If you've used your cell phone, EFTPOS card, the internet or your car today then you've used GPS – the global positioning system developed in the '70s and owned by the US military.
Greg Milner is the author of Pinpoint: How GPS is Changing our World.
Read an excerpt of the interview:
Simon Morton: Greg, take me through the data trial – how does my phone work out exactly where I am using the GPS system?
Greg Milner: Every spot on earth – or almost every spot on earth – has a direct line of sight to at least four GPS satellites at any given movement. When you flip on your phone and turn on your map programme, it searches for the four strongest satellite signals. These satellites are broadcasting a constant radio signal and there’s information in this signal that tells the GPS chip in your phone exactly where the satellite was when the signal was released and the exact amount of time it’s taken to reach your phone from the satellite. If the phone can make these calculations with at least four satellites simultaneously it can extrapolate that data and translate it into latitude and longitude – and altitude data, if necessary – and then that is translated on to your map programme. So really it’s all about measuring the transmission time of these signals. That’s how it figures how far away it is from the satellites – and by doing that it can figure out where it is on earth.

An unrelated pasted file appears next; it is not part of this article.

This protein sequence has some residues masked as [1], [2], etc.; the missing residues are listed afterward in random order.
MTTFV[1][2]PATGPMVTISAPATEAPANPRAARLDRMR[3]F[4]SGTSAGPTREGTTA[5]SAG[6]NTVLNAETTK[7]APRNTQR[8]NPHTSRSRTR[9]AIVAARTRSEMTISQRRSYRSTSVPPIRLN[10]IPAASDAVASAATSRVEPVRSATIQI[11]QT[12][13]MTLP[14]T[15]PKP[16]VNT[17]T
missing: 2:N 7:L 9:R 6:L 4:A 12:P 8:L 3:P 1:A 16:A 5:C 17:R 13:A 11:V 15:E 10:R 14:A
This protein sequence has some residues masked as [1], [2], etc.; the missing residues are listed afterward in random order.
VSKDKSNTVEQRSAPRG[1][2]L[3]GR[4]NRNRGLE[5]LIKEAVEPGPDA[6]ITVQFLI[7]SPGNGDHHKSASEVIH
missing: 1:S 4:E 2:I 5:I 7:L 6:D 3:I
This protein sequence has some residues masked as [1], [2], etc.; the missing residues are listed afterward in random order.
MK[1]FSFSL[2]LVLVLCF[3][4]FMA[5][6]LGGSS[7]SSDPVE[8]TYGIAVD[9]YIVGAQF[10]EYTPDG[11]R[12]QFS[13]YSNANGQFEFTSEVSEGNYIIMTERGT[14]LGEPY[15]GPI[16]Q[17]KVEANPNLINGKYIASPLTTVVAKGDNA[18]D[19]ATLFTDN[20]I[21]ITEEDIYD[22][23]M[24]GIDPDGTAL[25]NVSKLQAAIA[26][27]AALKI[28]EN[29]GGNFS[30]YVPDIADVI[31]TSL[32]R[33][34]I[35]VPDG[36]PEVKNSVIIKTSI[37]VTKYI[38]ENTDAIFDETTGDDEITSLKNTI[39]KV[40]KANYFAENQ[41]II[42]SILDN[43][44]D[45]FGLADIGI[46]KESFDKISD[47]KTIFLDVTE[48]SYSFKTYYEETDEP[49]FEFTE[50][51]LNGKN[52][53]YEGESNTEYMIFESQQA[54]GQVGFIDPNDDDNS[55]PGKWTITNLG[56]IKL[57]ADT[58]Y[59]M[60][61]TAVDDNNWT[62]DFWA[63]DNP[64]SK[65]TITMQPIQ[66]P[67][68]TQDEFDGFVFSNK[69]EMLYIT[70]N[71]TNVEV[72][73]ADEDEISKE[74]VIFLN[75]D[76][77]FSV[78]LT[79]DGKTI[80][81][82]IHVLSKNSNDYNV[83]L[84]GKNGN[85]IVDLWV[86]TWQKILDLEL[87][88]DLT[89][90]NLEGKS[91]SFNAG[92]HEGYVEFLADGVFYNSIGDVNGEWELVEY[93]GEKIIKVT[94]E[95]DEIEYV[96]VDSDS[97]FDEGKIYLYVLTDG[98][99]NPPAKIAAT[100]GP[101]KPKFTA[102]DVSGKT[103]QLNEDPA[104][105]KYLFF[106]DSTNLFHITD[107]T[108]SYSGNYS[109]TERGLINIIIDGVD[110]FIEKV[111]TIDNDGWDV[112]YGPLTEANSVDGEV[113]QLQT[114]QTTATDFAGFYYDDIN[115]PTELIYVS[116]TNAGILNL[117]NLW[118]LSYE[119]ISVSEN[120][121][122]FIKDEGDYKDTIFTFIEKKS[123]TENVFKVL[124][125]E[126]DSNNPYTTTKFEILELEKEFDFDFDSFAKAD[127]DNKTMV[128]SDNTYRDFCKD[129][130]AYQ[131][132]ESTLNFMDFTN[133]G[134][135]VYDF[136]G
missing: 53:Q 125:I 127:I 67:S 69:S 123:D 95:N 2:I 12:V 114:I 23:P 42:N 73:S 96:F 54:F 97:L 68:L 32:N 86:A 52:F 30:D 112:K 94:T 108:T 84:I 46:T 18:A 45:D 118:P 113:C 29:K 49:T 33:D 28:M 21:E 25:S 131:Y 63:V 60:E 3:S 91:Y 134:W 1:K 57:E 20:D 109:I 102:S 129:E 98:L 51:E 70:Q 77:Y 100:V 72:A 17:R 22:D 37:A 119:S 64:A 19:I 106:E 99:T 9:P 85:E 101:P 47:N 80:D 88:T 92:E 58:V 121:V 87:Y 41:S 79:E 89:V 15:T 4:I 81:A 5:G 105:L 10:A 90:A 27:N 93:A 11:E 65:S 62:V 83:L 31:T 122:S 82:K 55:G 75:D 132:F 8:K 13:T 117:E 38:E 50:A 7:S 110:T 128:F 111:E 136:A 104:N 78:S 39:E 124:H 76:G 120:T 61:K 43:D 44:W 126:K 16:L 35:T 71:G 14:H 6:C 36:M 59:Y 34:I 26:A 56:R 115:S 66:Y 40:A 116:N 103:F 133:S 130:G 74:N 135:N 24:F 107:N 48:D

Simon Morton: How long does a signal take to move from my GPS chip to the satellite? There have to be four satellites for it to be functional. That’s the critical bit here, isn’t it, the four?
Greg Milner: This is an important thing to remember about GPS because it’s one of the reasons why it was so valued by the military. Your phone is not transmitting anything. GPS is what’s called a passive navigation system, meaning all you have to do is receive the signal from the satellite. This was good for the military because it meant that it couldn’t be used by some hostile force to track where you are. It’s purely just about receiving that signal from the satellite and figuring how where you are based on how long it’s taken for those signals to reach you.